Abstract: Previous work has shown the vital role of higher education in national development through knowledge production. We know that “the role of tertiary education in the construction of knowledge economies and democratic societies is more influential than ever. Indeed, tertiary education is central to the creation of the intellectual capacity on which knowledge production and utilization depend” (World Bank 2002, p. xvii). How could that be done amid conflict and war in a very fragile state? The author wanted to find out.

What are the major issues for higher education in a fragile state? Surely they include stability, safety for students and staff, continued access to learning, funding, retaining staff, and maintaining quality. But how can these be achieved? Further, does higher education play a role in facilitating stability in a war environment? We will see that it does in many ways.

Fred M. Hayward has drawn on his more than 12 years of experience working closely with the Ministry of Higher Education in Afghanistan to write this reflective narrative. Hayward is a specialist in higher education with more than 25 years of experience as an educator, scholar, senior administrator, and higher education consultant. He was senior associate for the American Council on Education for more than 10 years and executive vice president of the Council on Higher Education Accreditation in 2001 and 2002; he has been a higher education consultant for the World Bank, Carnegie Corporation, Ford Foundation, Academy for Educational Development (AED), USAID, several ministries of education, and numerous universities focusing on higher education change, governance, strategic planning, and accreditation.

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Published
September 20, 2013

The Human Side of the Strategic Planning Process in Higher Education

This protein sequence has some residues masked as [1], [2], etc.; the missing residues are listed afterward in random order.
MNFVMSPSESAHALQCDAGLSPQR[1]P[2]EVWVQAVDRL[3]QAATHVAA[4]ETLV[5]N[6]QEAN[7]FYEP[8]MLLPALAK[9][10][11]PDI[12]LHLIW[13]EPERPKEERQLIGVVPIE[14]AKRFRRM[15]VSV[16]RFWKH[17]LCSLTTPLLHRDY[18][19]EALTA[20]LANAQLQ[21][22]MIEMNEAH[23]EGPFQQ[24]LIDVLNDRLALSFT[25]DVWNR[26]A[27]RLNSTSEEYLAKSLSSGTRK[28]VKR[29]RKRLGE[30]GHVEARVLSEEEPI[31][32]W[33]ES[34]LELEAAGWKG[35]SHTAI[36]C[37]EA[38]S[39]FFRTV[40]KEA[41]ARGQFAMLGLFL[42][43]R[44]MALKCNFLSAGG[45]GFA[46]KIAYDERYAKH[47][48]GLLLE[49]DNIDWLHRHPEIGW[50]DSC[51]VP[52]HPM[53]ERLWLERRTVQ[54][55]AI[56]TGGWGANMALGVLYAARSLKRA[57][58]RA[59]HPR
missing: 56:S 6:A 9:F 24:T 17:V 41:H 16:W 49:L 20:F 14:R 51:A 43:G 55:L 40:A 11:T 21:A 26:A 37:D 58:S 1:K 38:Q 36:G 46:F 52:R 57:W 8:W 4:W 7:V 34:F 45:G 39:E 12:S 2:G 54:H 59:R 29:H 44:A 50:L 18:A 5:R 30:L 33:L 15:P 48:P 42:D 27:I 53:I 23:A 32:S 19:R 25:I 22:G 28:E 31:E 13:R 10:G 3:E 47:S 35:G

“Change is a people process; the strategic planning process is not a solitary activity but one that involves a number of players. Its success depends on the individuals and groups who participate in the plan’s development, application, and evaluation.”
Abstract: Very few, if any, organizations operate with anything remotely resembling clockwork precision. As for stability, many organizations need to regularly adapt new practices just to maintain their status quo. Higher education institutions, perhaps more than other organizations, need to consistently practice adaptability to remain competitive and relevant. SCUP Planning Institute faculty trainer, Robert P. Delprino, has drawn on his education, professional life, and experience as an institute faculty member to write a book every planner should read.

“Change is a people process; the strategic planning process is not a solitary activity but one that involves a number of players. Its success depends on the individuals and groups who participate in the plan’s development, application, and evaluation.”

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Published
July 26, 2013

Transforming in an Age of Disruptive Change

A look at what the future looked like in 1995, and what happened in higher education as we moved through seventeen years to 2013? Then, a look ahead . . . Remember: Just because we are changing a great deal does not mean we are transforming.